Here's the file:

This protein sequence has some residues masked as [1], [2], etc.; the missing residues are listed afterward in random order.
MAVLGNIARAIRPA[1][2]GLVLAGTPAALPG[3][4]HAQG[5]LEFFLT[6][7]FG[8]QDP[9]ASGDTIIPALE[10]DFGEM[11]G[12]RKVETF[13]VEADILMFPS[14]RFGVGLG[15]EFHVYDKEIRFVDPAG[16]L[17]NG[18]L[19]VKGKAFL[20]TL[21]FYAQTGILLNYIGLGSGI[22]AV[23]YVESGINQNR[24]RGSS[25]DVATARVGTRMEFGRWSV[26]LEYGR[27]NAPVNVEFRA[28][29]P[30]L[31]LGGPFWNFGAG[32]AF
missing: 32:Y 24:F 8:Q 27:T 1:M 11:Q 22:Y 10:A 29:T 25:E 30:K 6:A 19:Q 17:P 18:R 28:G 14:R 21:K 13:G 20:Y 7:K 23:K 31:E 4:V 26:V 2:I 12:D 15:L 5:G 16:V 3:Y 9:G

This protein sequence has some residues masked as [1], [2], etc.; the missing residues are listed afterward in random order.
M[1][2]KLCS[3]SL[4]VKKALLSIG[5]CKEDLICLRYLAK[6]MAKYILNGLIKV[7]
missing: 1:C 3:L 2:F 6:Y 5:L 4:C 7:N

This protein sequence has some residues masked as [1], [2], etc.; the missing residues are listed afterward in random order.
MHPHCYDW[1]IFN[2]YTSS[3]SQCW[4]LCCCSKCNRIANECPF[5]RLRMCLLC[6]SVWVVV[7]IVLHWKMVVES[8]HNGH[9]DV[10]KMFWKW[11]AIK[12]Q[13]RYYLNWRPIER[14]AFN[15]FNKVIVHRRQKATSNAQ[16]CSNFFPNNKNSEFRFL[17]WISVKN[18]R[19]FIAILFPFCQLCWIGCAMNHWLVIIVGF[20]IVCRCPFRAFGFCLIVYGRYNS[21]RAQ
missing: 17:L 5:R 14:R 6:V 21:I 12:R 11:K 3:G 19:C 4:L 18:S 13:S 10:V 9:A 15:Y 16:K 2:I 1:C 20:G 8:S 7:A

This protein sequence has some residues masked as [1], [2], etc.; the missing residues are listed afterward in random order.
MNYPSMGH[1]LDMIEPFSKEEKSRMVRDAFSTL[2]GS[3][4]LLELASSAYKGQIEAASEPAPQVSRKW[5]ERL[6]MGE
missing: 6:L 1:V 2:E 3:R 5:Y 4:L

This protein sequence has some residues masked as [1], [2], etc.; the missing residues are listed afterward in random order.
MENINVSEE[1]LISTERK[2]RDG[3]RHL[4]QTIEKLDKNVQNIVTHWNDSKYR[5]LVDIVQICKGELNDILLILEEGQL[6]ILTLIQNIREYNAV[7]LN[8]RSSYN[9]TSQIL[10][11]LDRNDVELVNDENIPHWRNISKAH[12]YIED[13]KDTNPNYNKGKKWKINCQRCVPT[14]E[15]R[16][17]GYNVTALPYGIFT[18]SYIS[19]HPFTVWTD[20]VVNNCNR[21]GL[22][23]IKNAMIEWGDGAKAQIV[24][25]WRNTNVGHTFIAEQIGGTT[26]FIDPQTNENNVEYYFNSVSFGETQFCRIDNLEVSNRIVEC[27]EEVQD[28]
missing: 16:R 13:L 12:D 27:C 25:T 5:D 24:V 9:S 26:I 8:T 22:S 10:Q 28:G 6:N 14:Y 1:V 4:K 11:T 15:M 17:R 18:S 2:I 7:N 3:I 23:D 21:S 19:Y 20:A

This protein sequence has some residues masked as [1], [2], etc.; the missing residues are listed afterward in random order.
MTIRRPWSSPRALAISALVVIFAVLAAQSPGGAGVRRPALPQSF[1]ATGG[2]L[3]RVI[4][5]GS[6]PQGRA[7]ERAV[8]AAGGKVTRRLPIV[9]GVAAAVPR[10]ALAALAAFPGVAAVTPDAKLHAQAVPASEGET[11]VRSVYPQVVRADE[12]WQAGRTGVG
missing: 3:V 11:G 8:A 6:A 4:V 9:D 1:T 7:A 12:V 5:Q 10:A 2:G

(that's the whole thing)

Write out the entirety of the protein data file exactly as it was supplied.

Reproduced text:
This protein sequence has some residues masked as [1], [2], etc.; the missing residues are listed afterward in random order.
MAVLGNIARAIRPA[1][2]GLVLAGTPAALPG[3][4]HAQG[5]LEFFLT[6][7]FG[8]QDP[9]ASGDTIIPALE[10]DFGEM[11]G[12]RKVETF[13]VEADILMFPS[14]RFGVGLG[15]EFHVYDKEIRFVDPAG[16]L[17]NG[18]L[19]VKGKAFL[20]TL[21]FYAQTGILLNYIGLGSGI[22]AV[23]YVESGINQNR[24]RGSS[25]DVATARVGTRMEFGRWSV[26]LEYGR[27]NAPVNVEFRA[28][29]P[30]L[31]LGGPFWNFGAG[32]AF
missing: 32:Y 24:F 8:Q 27:T 1:M 11:Q 22:Y 10:A 29:T 25:E 30:K 6:A 19:Q 17:P 18:R 28:G 14:R 21:K 13:G 20:Y 7:K 23:K 31:E 4:V 26:V 2:I 12:D 15:L 5:G 16:V 3:Y 9:G

This protein sequence has some residues masked as [1], [2], etc.; the missing residues are listed afterward in random order.
M[1][2]KLCS[3]SL[4]VKKALLSIG[5]CKEDLICLRYLAK[6]MAKYILNGLIKV[7]
missing: 1:C 3:L 2:F 6:Y 5:L 4:C 7:N

This protein sequence has some residues masked as [1], [2], etc.; the missing residues are listed afterward in random order.
MHPHCYDW[1]IFN[2]YTSS[3]SQCW[4]LCCCSKCNRIANECPF[5]RLRMCLLC[6]SVWVVV[7]IVLHWKMVVES[8]HNGH[9]DV[10]KMFWKW[11]AIK[12]Q[13]RYYLNWRPIER[14]AFN[15]FNKVIVHRRQKATSNAQ[16]CSNFFPNNKNSEFRFL[17]WISVKN[18]R[19]FIAILFPFCQLCWIGCAMNHWLVIIVGF[20]IVCRCPFRAFGFCLIVYGRYNS[21]RAQ
missing: 17:L 5:R 14:R 6:V 21:I 12:R 11:K 3:G 19:C 4:L 18:S 13:S 10:V 9:A 15:Y 16:K 2:I 1:C 20:G 8:S 7:A

This protein sequence has some residues masked as [1], [2], etc.; the missing residues are listed afterward in random order.
MNYPSMGH[1]LDMIEPFSKEEKSRMVRDAFSTL[2]GS[3][4]LLELASSAYKGQIEAASEPAPQVSRKW[5]ERL[6]MGE
missing: 6:L 1:V 2:E 3:R 5:Y 4:L

This protein sequence has some residues masked as [1], [2], etc.; the missing residues are listed afterward in random order.
MENINVSEE[1]LISTERK[2]RDG[3]RHL[4]QTIEKLDKNVQNIVTHWNDSKYR[5]LVDIVQICKGELNDILLILEEGQL[6]ILTLIQNIREYNAV[7]LN[8]RSSYN[9]TSQIL[10][11]LDRNDVELVNDENIPHWRNISKAH[12]YIED[13]KDTNPNYNKGKKWKINCQRCVPT[14]E[15]R[16][17]GYNVTALPYGIFT[18]SYIS[19]HPFTVWTD[20]VVNNCNR[21]GL[22][23]IKNAMIEWGDGAKAQIV[24][25]WRNTNVGHTFIAEQIGGTT[26]FIDPQTNENNVEYYFNSVSFGETQFCRIDNLEVSNRIVEC[27]EEVQD[28]
missing: 16:R 13:L 12:D 27:C 25:T 5:D 24:V 9:S 26:I 8:T 22:S 10:Q 28:G 6:N 14:Y 1:V 4:K 11:T 15:M 17:R 18:S 2:I 7:N 3:I 23:D 21:S 19:Y 20:A

This protein sequence has some residues masked as [1], [2], etc.; the missing residues are listed afterward in random order.
MTIRRPWSSPRALAISALVVIFAVLAAQSPGGAGVRRPALPQSF[1]ATGG[2]L[3]RVI[4][5]GS[6]PQGRA[7]ERAV[8]AAGGKVTRRLPIV[9]GVAAAVPR[10]ALAALAAFPGVAAVTPDAKLHAQAVPASEGET[11]VRSVYPQVVRADE[12]WQAGRTGVG
missing: 3:V 11:G 8:A 6:A 4:V 9:D 1:T 7:A 12:V 5:Q 10:A 2:G